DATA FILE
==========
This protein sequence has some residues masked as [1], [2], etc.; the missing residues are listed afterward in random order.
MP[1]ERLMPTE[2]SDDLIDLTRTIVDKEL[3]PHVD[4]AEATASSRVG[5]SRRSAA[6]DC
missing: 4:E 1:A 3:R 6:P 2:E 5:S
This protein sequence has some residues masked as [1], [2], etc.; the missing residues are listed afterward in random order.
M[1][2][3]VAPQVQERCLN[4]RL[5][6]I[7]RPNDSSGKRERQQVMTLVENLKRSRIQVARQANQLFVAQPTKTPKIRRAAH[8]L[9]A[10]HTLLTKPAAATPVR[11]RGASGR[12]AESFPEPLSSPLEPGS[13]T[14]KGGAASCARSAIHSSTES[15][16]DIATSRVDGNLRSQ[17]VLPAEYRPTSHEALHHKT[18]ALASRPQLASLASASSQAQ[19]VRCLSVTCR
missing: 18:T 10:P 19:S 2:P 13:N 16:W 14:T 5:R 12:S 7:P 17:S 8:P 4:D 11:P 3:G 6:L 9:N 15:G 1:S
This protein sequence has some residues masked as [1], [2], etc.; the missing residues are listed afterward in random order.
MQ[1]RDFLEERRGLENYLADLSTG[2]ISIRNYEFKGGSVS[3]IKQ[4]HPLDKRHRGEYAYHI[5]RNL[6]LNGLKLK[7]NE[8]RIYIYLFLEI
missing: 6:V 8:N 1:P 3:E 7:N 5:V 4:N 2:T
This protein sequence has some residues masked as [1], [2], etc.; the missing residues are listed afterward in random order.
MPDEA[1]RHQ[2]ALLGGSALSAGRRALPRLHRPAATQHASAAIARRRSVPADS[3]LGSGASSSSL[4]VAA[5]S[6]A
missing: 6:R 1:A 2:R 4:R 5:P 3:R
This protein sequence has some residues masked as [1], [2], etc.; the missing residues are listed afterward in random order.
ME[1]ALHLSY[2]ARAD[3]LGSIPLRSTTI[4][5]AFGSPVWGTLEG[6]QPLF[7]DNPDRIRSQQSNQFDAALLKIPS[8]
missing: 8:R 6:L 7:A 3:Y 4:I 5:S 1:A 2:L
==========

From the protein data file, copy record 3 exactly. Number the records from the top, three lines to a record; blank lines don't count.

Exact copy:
This protein sequence has some residues masked as [1], [2], etc.; the missing residues are listed afterward in random order.
MQ[1]RDFLEERRGLENYLADLSTG[2]ISIRNYEFKGGSVS[3]IKQ[4]HPLDKRHRGEYAYHI[5]RNL[6]LNGLKLK[7]NE[8]RIYIYLFLEI
missing: 6:V 8:N 1:P 3:E 7:N 5:V 4:N 2:T